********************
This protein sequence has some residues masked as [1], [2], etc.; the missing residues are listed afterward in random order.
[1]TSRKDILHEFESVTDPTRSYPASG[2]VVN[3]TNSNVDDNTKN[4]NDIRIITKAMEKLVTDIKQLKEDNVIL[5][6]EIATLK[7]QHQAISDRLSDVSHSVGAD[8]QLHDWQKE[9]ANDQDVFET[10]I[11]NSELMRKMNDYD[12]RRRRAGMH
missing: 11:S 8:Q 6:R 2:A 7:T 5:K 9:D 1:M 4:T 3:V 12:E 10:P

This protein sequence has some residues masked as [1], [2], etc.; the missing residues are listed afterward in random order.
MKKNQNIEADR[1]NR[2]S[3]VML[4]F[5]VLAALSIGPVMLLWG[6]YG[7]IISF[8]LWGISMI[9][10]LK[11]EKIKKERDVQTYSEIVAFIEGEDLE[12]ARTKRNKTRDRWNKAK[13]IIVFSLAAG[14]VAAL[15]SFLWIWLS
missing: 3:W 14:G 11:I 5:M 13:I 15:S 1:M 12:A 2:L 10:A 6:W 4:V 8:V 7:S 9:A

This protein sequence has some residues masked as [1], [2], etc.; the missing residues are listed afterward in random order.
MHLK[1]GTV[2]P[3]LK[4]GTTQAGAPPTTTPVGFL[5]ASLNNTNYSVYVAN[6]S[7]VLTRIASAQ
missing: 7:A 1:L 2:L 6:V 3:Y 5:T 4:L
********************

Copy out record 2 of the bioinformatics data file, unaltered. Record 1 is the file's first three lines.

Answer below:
This protein sequence has some residues masked as [1], [2], etc.; the missing residues are listed afterward in random order.
MKKNQNIEADR[1]NR[2]S[3]VML[4]F[5]VLAALSIGPVMLLWG[6]YG[7]IISF[8]LWGISMI[9][10]LK[11]EKIKKERDVQTYSEIVAFIEGEDLE[12]ARTKRNKTRDRWNKAK[13]IIVFSLAAG[14]VAAL[15]SFLWIWLS
missing: 3:W 14:G 11:I 5:M 13:I 15:S 1:M 12:A 2:L 10:A 6:W 4:V 8:V 7:S 9:A